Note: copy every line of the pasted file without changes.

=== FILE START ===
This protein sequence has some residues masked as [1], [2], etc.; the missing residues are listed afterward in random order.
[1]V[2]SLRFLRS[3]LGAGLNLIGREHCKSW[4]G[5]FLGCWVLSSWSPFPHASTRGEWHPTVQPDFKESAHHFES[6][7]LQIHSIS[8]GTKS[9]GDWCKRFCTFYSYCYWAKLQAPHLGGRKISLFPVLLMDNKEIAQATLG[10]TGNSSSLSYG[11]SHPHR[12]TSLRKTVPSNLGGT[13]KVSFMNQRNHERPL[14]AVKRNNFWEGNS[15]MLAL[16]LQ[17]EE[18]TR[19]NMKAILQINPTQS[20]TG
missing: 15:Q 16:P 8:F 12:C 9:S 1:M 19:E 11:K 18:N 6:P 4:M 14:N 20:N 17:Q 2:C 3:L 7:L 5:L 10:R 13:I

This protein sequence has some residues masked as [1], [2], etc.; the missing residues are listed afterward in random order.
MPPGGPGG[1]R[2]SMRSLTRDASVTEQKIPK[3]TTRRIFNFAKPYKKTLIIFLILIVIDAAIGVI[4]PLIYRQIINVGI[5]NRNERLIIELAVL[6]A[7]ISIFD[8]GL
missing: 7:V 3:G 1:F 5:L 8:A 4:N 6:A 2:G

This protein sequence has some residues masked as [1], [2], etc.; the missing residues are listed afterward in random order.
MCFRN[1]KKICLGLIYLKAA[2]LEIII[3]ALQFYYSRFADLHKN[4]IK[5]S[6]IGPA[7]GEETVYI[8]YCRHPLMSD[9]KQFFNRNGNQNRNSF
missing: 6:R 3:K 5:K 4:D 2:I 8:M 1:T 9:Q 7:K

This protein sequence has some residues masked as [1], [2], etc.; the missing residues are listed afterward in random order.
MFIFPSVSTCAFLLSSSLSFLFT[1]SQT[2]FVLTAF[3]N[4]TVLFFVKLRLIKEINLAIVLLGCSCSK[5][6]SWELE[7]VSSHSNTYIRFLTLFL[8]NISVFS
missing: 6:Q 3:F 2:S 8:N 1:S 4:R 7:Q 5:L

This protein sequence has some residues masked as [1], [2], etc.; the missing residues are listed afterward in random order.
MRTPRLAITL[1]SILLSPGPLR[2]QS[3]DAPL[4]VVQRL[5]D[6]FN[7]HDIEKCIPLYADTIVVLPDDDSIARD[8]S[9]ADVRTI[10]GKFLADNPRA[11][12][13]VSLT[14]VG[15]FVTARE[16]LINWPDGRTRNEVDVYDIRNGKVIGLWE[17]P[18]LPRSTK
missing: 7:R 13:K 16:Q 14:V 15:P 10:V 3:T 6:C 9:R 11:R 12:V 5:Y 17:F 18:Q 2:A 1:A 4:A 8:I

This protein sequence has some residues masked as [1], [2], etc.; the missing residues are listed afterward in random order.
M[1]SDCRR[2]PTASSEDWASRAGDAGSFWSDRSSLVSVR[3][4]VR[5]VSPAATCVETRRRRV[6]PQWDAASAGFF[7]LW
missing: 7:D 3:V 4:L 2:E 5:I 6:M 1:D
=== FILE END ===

This protein sequence has some residues masked as [1], [2], etc.; the missing residues are listed afterward in random order.
[1]V[2]SLRFLRS[3]LGAGLNLIGREHCKSW[4]G[5]FLGCWVLSSWSPFPHASTRGEWHPTVQPDFKESAHHFES[6][7]LQIHSIS[8]GTKS[9]GDWCKRFCTFYSYCYWAKLQAPHLGGRKISLFPVLLMDNKEIAQATLG[10]TGNSSSLSYG[11]SHPHR[12]TSLRKTVPSNLGGT[13]KVSFMNQRNHERPL[14]AVKRNNFWEGNS[15]MLAL[16]LQ[17]EE[18]TR[19]NMKAILQINPTQS[20]TG
missing: 15:Q 16:P 8:F 12:C 9:S 1:M 19:E 11:K 18:N 6:P 4:M 14:N 20:N 17:Q 2:C 3:L 7:L 5:L 10:R 13:I

This protein sequence has some residues masked as [1], [2], etc.; the missing residues are listed afterward in random order.
MPPGGPGG[1]R[2]SMRSLTRDASVTEQKIPK[3]TTRRIFNFAKPYKKTLIIFLILIVIDAAIGVI[4]PLIYRQIINVGI[5]NRNERLIIELAVL[6]A[7]ISIFD[8]GL
missing: 7:V 3:G 1:F 5:L 8:A 4:N 6:A 2:G

This protein sequence has some residues masked as [1], [2], etc.; the missing residues are listed afterward in random order.
MCFRN[1]KKICLGLIYLKAA[2]LEIII[3]ALQFYYSRFADLHKN[4]IK[5]S[6]IGPA[7]GEETVYI[8]YCRHPLMSD[9]KQFFNRNGNQNRNSF
missing: 6:R 3:K 5:K 4:D 2:I 8:M 1:T 9:Q 7:K

This protein sequence has some residues masked as [1], [2], etc.; the missing residues are listed afterward in random order.
MFIFPSVSTCAFLLSSSLSFLFT[1]SQT[2]FVLTAF[3]N[4]TVLFFVKLRLIKEINLAIVLLGCSCSK[5][6]SWELE[7]VSSHSNTYIRFLTLFL[8]NISVFS
missing: 6:Q 3:F 2:S 8:N 1:S 4:R 7:Q 5:L

This protein sequence has some residues masked as [1], [2], etc.; the missing residues are listed afterward in random order.
MRTPRLAITL[1]SILLSPGPLR[2]QS[3]DAPL[4]VVQRL[5]D[6]FN[7]HDIEKCIPLYADTIVVLPDDDSIARD[8]S[9]ADVRTI[10]GKFLADNPRA[11][12][13]VSLT[14]VG[15]FVTARE[16]LINWPDGRTRNEVDVYDIRNGKVIGLWE[17]P[18]LPRSTK
missing: 7:R 13:K 16:Q 14:V 15:P 10:V 3:T 6:C 9:R 11:R 12:V 5:Y 17:F 18:Q 2:A 1:A 4:A 8:I

This protein sequence has some residues masked as [1], [2], etc.; the missing residues are listed afterward in random order.
M[1]SDCRR[2]PTASSEDWASRAGDAGSFWSDRSSLVSVR[3][4]VR[5]VSPAATCVETRRRRV[6]PQWDAASAGFF[7]LW
missing: 7:D 3:V 4:L 2:E 5:I 6:M 1:D